We are not new to using sanitizers and disinfectants, but we have grown such comfortable with them that we are using them on almost everything. Disinfectants used incorrectly can be harmful to your health and the environment. This has always been the case. However, the pandemic has added a new wrinkle: certain disinfectants may reduce the effectiveness of your face mask.
Since the beginning of the pandemic, it is said that one needs to wear a mask in all public areas to keep the virus infection at a check but it is also much needed to keep the mask clean at a regular interval and the same must be with a normal wash only.
Why You Shouldn’t Disinfect Your Mask With Alcohol Or Bleach
Researchers from North Carolina State University evaluated the scientific data on the possible long-term effects of inappropriate disinfectant usage on human health and the environment in a new article.
The impact of various disinfectants on N95s, cotton face masks, and other textiles, as well as plastic surfaces, was also examined in the review. Their findings were published in the ACS Chemical Health & Safety journal.
When asked about disinfectants and how they could impact our face masks during a pandemic, lead author Januka Budhathoki-Uprety of NC State and first author Hannah Dewey, a graduate student at NC State, spoke with The Abstract. QACs (quaternary ammonium compounds) are a class of chemical compounds used in hospital and home cleaners, fabric softeners, preservatives, surfactants, cosmetics, and other goods. QACs have been demonstrated in studies to kill bacteria and viruses with phospholipid envelopes, such as SARS-CoV-2.
By attaching to phospholipids, QACs promote membrane rupture in bacteria and enveloped viruses, according to research. Membrane rupture occurs, as a result, resulting in intracellular component leakage.
The type of mask used also made a difference as cloth masks had a different efficiency percentage. Researchers utilized cotton and synthetic wipes to clean surfaces with QAC disinfectants in one trial. They discovered that using cotton textiles reduced the disinfectant’s effectiveness as compared to using synthetic materials. The available QAC concentration fell by an average of 85%, resulting in lower effectiveness against germs, according to the study.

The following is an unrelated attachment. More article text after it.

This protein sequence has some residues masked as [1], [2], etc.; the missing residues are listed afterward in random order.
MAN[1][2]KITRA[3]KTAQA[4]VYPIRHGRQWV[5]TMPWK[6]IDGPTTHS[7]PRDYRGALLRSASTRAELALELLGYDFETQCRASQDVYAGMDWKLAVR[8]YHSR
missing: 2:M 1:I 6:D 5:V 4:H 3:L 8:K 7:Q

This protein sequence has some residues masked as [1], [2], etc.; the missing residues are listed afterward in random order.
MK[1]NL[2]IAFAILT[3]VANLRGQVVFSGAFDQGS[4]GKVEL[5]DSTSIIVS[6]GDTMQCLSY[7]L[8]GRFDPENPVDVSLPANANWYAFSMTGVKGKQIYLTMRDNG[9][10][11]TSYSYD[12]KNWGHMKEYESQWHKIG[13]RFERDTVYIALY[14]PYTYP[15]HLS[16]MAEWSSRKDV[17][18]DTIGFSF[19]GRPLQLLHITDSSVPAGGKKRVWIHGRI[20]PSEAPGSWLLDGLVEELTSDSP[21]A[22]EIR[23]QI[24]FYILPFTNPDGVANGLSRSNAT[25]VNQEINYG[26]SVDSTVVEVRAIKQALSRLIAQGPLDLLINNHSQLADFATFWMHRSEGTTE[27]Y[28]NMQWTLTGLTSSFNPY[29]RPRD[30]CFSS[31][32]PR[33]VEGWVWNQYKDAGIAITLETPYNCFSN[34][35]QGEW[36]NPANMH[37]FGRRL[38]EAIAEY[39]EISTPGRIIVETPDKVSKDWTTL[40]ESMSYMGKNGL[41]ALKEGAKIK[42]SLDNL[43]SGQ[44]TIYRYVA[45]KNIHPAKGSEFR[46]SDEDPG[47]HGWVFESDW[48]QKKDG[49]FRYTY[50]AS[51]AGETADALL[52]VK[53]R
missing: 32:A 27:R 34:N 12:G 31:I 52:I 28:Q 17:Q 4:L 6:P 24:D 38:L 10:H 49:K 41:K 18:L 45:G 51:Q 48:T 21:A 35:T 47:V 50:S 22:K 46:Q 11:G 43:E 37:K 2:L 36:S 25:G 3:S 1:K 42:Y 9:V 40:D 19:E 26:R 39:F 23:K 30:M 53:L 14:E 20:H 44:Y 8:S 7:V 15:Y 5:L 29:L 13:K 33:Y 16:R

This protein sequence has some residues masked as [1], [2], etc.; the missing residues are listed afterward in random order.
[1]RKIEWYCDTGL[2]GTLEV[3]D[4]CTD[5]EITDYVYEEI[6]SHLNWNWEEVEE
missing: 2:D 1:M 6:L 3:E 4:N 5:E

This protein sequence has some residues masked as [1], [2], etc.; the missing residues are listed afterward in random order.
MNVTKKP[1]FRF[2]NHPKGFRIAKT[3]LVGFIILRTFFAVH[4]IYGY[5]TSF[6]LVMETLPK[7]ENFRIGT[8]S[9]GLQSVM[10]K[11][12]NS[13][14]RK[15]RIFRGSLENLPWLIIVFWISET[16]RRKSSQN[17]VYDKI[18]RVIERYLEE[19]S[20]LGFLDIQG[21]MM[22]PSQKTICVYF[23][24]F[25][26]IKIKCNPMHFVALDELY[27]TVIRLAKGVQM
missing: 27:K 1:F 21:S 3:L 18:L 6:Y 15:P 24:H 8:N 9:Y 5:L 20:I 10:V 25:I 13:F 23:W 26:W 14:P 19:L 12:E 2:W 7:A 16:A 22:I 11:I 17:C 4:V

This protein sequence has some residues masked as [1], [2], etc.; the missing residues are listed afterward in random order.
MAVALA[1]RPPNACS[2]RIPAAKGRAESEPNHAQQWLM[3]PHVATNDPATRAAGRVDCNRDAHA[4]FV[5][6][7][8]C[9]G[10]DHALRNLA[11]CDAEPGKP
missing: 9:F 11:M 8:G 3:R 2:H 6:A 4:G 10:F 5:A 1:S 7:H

Bleaching or disinfecting N95 masks is not suggested as the materials used in N95 masks are blended to achieve mechanical and electrostatic particle trapping. Chemical disinfectants are not commonly used to decontaminate N95 masks. Decontaminating an N95 mask using a chemical disinfectant or sanitizer such as alcohol, bleach, or other disinfectants might have a significant influence on the mask’s performance.
According to research, decontaminating face masks with alcohol and bleach reduces the filtering performance of N95 masks, owing to a drop in charge density on N95 filters. According to studies, bleach can damage various types of textiles, particularly cotton, used in face masks, reducing the effectiveness of the covering.
It is also believed that using a disinfectant with QACs as active components to sanitize an N95 might have an effect on the mask’s effectiveness. Electrostatic interactions between positively charged QACs and the filters of N95 masks, for example, might obstruct their functions and impair their filtering efficiency. Overall, the decontamination of face masks must be carefully examined, as well as the methods used to disinfect them.
During the outbreak, the usage of disinfectants has grown. To prevent viral transmission, several different types of disinfection chemicals are often employed. However, frequent disinfectant exposure can have long-term health consequences.
We can be exposed to these chemicals by absorption, inhalation, and ingestion of these disinfectants are not applied appropriately or if they are misused. To safeguard our long-term health and the environment, we must utilize these chemicals correctly and carefully while battling the crisis.